Saunders suggests that those of us naturally disinclined to following schedules diligently need to find our rhythm, and it helps to scale our ambitions so that rhythm can be found amid the details of a busy life.
Elizabeth Grace Saunders, How to Get into a Rhythm at Work If You Can’t Stick to a Schedule
You can typically get more done in a month when you plan for less. Most people have a natural rhythm where they can accomplish about one major professional project or one personal milestone in a month. I’m not suggesting that this is the only thing you do in a given month, but these are the size XL tasks, like deciding on a new software and implementing it or organizing your studio space. If you tell yourself that you’ll do three items of this stature in a month, you’ll probably make little progress on any of them. If you commit to one specifically for the month, there’s a high probability that you’ll accomplish it or get close to finishing in the four weeks. Honor that monthly project cadence, and you’ll feel much more satisfied.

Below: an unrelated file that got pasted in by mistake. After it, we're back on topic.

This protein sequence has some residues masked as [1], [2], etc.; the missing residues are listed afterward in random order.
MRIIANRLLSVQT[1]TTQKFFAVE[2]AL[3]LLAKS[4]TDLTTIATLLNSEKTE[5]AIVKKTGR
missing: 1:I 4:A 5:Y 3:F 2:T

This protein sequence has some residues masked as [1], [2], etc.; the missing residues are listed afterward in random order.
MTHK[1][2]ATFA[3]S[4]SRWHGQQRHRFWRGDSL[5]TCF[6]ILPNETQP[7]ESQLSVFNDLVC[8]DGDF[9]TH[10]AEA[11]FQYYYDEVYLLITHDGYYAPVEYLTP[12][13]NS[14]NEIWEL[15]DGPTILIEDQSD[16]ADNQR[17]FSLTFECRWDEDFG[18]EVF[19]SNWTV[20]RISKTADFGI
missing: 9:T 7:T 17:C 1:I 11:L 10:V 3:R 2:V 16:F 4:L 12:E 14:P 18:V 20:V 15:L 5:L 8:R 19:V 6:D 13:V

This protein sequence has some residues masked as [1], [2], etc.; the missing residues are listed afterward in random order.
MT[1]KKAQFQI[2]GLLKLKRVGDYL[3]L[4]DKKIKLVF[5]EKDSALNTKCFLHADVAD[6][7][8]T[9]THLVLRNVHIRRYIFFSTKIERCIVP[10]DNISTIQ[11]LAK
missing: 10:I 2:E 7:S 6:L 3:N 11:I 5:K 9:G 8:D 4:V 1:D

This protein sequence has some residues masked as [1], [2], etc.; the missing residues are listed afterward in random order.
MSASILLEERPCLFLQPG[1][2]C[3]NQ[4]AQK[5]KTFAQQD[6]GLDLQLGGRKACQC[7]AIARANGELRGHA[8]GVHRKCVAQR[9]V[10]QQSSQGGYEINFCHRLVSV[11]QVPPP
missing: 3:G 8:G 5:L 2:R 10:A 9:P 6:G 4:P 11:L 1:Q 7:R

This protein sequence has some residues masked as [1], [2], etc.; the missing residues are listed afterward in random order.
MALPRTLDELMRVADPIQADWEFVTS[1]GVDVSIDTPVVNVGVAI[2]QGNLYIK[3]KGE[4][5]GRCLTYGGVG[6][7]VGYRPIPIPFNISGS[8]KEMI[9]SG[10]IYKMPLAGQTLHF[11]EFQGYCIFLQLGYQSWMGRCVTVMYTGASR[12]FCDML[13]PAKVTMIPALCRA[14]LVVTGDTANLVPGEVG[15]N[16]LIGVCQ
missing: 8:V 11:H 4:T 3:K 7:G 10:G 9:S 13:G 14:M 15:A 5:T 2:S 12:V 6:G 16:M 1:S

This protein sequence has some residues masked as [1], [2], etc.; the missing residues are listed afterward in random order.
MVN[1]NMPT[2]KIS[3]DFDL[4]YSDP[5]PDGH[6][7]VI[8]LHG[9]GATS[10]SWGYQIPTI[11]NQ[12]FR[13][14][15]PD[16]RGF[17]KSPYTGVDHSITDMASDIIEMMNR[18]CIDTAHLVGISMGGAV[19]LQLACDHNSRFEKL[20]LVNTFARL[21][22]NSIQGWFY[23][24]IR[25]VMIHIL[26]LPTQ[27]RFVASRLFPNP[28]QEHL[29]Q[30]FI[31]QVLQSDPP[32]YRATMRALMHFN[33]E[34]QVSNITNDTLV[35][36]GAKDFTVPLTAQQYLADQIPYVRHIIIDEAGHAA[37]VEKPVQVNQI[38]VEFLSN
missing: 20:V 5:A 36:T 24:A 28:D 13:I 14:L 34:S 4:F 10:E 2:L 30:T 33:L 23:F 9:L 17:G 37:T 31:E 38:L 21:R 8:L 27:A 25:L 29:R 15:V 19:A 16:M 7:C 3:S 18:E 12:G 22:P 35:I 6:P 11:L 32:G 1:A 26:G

Check out her other cadence tips, for weeks and days. Like her, I prefer to not have more than four hours of meetings or calls a day, and to clear out all of a day each week to really work on large tasks.